4. Summary view of data
  5. Finding missing data
  6. Replacing missing data
  7. Modifying variables like date etc.
  8. Combining and separating data sets
  9. Handling factor values

Part 1- Starting with the data exploration for Income Prediction

In the previous posts we have covered the installation, loading of packages, useful shortcuts, loading data, cross validation techniques and some basic functions. Now it’s time to fold your sleeves and get started with an actual problem. I preferred to start with Income prediction problem as it’s faced by many analysts who are solving analytical problems in marketing, economics, finance etc.

I’ll kick start the problem solving process with slicing and dicing the data. Then we’ll apply a few models to find out if models make a better prediction than our own algorithms. Our aim would be to try out various optimizations to derive meaning out the data and make predictions. I’ll show you how you can land in the top 3 slots of a Kaggle competition with the help of a few powerful functions and models. In future tutorials I’ll demonstrate how we can use feature engineering to improve performance of our models and how to select the best model for a given data.

Though I’ll demonstrate the applications of dozens of models over the next few tutorials, analysts must realize that models are just some tools that can be used effectively only when the analyst has a command over the data and statistics. The more powerful models are usually less interpretable. So it’s best to start our analytics journey with a manual analysis which will give us better understanding of data. Never undermine the power of the human element in machine learning.

I’ll try to explain and apply statistical concepts in the simplest manner throughout this tutorial and I’d welcome your views in the form of queries or suggestions to improve the post. You can also post any bugs or typos that you detect. All types of questions are welcome.

How to get started?

As with most Kaggle competitions we’ll download 3 files here. One with training data in which values for target variable are available, one with test data for which target variable is to be predicted and the one for submission. To learn more about training and test data and the concept of overfitting you may read this post.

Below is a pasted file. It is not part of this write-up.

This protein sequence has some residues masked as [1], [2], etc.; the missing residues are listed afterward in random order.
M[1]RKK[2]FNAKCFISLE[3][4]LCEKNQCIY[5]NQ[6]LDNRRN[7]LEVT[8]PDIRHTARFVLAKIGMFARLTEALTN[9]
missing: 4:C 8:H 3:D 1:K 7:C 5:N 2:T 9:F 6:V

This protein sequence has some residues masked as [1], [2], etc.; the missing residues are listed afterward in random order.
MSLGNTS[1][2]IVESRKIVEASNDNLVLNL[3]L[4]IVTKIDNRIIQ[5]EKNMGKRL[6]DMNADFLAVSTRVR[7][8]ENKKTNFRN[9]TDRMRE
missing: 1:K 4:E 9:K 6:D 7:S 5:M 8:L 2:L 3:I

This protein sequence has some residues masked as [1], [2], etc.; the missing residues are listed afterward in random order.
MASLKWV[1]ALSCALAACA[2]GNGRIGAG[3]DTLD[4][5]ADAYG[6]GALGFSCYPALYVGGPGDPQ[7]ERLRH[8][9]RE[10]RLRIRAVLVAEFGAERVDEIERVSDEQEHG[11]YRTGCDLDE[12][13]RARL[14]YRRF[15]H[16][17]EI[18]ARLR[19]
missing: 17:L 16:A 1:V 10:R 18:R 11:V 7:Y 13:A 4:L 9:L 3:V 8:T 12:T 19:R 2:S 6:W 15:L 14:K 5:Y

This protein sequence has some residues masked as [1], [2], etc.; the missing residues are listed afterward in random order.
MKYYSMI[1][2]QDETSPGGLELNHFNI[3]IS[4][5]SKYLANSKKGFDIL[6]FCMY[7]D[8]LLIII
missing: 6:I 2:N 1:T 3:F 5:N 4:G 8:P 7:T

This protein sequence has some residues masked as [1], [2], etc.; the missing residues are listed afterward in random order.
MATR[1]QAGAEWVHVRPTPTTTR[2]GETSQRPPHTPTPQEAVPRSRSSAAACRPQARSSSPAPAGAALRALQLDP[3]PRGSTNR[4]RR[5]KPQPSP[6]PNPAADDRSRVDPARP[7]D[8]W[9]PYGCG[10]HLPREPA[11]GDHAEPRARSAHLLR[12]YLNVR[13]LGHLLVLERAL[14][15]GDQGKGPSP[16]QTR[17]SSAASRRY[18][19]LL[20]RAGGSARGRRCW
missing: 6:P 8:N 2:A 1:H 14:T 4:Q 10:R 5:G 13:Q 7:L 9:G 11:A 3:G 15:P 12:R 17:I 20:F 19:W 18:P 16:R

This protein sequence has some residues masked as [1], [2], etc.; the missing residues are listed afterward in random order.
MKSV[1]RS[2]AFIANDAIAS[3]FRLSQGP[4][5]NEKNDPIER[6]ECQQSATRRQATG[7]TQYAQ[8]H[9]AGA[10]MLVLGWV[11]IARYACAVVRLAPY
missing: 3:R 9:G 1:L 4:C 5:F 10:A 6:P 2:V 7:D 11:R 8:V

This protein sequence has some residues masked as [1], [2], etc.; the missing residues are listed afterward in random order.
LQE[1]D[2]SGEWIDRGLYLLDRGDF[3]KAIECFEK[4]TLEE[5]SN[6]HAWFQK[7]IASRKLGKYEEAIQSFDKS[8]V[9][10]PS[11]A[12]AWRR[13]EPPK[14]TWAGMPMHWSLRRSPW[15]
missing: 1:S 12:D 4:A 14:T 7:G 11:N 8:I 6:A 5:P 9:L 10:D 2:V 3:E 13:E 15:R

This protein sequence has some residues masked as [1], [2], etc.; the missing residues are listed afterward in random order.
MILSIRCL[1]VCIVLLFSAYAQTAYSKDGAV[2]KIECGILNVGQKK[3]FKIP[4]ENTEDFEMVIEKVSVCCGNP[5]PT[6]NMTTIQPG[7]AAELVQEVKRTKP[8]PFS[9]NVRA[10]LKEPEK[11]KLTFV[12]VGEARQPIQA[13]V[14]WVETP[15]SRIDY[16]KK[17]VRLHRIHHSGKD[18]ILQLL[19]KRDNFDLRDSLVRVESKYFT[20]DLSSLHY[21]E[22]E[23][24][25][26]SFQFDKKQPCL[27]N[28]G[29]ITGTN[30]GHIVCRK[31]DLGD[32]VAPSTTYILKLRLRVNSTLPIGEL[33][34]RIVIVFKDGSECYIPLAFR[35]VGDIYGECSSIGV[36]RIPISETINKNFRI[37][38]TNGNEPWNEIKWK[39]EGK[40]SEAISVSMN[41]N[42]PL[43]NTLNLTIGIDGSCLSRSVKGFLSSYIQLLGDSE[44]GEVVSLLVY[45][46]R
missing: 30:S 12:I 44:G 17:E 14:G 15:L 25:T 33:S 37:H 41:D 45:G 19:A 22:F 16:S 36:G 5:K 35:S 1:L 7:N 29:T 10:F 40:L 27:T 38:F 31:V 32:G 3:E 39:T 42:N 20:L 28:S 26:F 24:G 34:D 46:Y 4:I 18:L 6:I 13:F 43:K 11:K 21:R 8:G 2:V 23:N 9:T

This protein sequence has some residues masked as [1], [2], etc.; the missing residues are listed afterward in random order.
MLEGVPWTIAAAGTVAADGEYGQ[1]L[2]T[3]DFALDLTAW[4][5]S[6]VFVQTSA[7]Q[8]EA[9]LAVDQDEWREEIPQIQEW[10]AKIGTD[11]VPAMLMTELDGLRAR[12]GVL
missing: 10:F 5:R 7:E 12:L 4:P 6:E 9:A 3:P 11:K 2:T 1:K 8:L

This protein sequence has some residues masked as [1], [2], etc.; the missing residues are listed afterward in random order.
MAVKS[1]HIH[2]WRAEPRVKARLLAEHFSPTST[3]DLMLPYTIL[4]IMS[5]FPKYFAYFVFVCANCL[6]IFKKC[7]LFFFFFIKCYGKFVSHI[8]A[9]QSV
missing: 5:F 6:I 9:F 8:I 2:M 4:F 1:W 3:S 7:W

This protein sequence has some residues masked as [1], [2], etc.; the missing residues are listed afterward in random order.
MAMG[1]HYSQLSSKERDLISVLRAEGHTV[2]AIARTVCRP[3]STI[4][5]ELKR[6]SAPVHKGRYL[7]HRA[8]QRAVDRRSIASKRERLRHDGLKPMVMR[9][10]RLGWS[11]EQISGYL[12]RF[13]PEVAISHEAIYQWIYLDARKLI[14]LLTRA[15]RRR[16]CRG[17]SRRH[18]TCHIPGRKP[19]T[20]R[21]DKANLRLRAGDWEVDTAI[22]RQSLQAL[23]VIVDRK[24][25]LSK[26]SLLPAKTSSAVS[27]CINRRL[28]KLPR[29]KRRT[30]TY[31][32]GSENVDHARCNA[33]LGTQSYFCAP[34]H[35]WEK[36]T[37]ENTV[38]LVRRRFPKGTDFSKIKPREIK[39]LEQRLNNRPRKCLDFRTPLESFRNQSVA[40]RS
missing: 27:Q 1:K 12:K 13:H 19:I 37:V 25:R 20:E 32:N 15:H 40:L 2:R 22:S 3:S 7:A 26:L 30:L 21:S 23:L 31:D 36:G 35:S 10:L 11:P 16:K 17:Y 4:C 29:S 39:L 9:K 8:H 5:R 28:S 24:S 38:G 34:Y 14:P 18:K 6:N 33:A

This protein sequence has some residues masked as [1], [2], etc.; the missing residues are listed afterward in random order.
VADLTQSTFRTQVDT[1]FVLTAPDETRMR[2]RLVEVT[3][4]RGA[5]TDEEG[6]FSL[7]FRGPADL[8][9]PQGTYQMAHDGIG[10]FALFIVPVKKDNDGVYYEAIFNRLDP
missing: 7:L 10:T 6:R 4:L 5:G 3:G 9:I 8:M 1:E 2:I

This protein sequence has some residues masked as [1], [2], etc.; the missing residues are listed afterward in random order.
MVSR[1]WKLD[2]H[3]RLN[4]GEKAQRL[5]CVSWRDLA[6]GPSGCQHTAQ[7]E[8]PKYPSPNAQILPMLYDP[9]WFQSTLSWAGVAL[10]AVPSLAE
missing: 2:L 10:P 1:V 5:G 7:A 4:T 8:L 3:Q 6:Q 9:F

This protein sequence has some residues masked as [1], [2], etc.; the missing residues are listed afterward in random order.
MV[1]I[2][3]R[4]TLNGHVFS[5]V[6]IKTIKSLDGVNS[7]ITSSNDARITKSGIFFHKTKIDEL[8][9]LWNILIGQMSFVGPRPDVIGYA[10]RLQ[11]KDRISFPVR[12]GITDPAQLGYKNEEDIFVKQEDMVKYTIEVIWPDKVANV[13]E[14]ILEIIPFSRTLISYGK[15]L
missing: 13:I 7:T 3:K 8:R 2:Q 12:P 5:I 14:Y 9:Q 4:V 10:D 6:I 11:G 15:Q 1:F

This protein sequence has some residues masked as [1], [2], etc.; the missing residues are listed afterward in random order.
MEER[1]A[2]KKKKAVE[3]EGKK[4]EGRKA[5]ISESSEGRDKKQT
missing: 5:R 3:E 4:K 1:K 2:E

What should we look for in the data?

In analyzing the data the four most important parameters that will determine the prediction are: sufficiency, accuracy, predictability and exclusivity. So our goal is to find out the most important variables for making a prediction and how to create new variables or combine existing variables to achieve sufficiency, accuracy, predictability and exclusivity.

As we will witness in the discussions ahead predictions are seldom accurate. There is always a degree of inaccuracy. That’s why increasing the quality of predictions by the slightest bit may result in millions of dollars of value at times. Predictive analytics is all about increasing the accuracy of our predictions by various means.

Accuracy is measured through validation techniques. Predictability is a subjective factor that requires human intervention.

Sufficiency and exclusivity are measured through statistical techniques and can be improved by various optimization techniques. Let’s say education and occupation are two different fields that indicate who can be a high income person with 90% certainty. But on comparing the results predicted by these two variables if we find that 90% of people with proper ‘education’ and higher income are also having a decent ‘occupation’, we can’t consider ‘education’ and ‘occupation’ as exclusive predictors any more. Which means if we are already using ‘occupation’ for our prediction, using ‘education’ might not give us the desired result. This is also called multicollinearity in statistical terms and we’ll deal with it in later discussions.

Sufficiency on the other hand is to measure if any particular variable is useful in making prediction individually or in conjugation with some other variable. If we find on analysis that very few of these variables in their current form can predict the outcome with a desired level of certainty, the quality of our prediction will be compromised. In such cases we would explore various ways to increase the sufficiency by combining multiple variables to increase the quality of prediction. The interplay of multiple variables make predictive analytics all the more interesting.